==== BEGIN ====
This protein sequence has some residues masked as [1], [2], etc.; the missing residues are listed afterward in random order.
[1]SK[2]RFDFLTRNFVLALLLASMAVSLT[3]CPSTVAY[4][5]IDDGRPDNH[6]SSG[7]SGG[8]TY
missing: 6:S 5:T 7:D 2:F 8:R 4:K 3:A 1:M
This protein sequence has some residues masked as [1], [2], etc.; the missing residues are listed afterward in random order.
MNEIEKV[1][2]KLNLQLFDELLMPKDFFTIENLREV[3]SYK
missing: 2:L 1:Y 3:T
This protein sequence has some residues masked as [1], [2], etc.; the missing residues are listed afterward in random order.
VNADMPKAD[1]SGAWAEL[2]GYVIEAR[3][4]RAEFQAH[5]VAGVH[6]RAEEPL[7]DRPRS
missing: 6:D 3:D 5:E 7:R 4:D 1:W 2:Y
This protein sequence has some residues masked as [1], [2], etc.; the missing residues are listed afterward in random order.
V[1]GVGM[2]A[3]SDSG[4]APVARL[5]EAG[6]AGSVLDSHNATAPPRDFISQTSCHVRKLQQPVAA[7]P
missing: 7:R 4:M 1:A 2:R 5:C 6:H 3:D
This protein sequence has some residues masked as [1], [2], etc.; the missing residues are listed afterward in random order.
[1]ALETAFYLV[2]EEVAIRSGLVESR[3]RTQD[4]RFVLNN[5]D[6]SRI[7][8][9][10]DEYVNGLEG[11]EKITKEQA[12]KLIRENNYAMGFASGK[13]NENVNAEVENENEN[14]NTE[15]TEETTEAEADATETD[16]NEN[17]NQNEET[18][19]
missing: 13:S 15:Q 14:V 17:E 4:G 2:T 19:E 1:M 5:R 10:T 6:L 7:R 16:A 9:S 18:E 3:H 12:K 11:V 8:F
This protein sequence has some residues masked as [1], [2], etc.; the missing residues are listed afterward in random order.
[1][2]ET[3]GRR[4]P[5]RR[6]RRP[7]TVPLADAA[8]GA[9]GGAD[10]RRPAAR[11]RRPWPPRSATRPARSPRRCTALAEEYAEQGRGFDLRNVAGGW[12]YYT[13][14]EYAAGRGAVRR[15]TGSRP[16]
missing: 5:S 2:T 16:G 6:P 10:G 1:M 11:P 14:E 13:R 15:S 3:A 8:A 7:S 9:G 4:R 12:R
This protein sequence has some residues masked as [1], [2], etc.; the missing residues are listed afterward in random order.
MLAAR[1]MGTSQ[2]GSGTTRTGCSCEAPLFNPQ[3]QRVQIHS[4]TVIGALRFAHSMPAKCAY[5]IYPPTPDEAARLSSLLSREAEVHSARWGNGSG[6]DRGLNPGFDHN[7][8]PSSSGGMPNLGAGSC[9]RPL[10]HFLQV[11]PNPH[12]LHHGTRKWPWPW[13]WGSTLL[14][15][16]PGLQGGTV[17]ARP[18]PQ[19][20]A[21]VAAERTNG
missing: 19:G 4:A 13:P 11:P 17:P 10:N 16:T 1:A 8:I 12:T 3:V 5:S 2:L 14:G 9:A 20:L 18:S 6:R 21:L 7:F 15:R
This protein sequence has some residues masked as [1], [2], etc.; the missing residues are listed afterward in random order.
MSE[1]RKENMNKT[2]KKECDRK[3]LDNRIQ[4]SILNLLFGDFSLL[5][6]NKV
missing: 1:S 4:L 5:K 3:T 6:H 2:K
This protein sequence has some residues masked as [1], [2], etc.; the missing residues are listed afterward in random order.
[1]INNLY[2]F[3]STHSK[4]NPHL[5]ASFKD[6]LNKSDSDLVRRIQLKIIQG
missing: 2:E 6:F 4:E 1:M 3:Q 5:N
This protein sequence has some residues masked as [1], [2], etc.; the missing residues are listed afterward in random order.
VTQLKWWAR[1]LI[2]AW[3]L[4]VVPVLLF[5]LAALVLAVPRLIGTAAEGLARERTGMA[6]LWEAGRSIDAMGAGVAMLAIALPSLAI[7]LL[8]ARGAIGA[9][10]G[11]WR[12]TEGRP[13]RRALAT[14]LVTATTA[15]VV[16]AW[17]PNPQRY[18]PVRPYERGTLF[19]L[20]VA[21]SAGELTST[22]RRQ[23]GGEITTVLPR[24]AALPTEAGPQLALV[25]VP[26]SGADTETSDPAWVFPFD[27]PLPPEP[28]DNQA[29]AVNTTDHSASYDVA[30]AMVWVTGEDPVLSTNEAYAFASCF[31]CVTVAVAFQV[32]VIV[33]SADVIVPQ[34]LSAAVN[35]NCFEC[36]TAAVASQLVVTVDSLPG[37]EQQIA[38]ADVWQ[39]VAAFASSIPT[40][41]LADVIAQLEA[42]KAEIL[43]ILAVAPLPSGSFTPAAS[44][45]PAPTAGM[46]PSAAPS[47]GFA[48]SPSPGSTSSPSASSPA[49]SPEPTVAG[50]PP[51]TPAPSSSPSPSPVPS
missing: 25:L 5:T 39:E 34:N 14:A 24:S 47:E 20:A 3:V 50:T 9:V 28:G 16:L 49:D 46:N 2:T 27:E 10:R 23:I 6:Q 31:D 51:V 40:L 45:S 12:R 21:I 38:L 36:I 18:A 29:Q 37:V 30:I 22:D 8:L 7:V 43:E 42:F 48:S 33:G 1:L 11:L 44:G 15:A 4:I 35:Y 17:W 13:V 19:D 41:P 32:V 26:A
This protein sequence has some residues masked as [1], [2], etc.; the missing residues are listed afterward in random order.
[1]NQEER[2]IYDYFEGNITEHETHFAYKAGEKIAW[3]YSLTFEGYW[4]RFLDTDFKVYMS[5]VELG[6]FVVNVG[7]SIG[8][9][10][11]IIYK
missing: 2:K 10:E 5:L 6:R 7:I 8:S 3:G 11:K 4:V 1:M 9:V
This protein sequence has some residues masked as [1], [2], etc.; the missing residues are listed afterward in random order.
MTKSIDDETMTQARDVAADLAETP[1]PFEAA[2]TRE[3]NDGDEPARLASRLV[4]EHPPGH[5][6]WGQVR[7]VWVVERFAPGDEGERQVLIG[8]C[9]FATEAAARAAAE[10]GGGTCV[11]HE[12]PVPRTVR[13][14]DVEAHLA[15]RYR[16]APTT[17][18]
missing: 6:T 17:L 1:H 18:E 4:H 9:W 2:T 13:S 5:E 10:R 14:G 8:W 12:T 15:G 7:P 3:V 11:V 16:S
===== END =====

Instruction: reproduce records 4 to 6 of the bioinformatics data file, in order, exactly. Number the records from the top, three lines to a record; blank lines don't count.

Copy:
This protein sequence has some residues masked as [1], [2], etc.; the missing residues are listed afterward in random order.
V[1]GVGM[2]A[3]SDSG[4]APVARL[5]EAG[6]AGSVLDSHNATAPPRDFISQTSCHVRKLQQPVAA[7]P
missing: 7:R 4:M 1:A 2:R 5:C 6:H 3:D
This protein sequence has some residues masked as [1], [2], etc.; the missing residues are listed afterward in random order.
[1]ALETAFYLV[2]EEVAIRSGLVESR[3]RTQD[4]RFVLNN[5]D[6]SRI[7][8][9][10]DEYVNGLEG[11]EKITKEQA[12]KLIRENNYAMGFASGK[13]NENVNAEVENENEN[14]NTE[15]TEETTEAEADATETD[16]NEN[17]NQNEET[18][19]
missing: 13:S 15:Q 14:V 17:E 4:G 2:T 19:E 1:M 5:R 10:T 6:L 7:R 16:A 9:S 18:E 3:H 12:K 11:V 8:F
This protein sequence has some residues masked as [1], [2], etc.; the missing residues are listed afterward in random order.
[1][2]ET[3]GRR[4]P[5]RR[6]RRP[7]TVPLADAA[8]GA[9]GGAD[10]RRPAAR[11]RRPWPPRSATRPARSPRRCTALAEEYAEQGRGFDLRNVAGGW[12]YYT[13][14]EYAAGRGAVRR[15]TGSRP[16]
missing: 5:S 2:T 16:G 6:P 10:G 1:M 11:P 14:E 13:R 15:S 3:A 8:A 7:S 9:G 4:R 12:R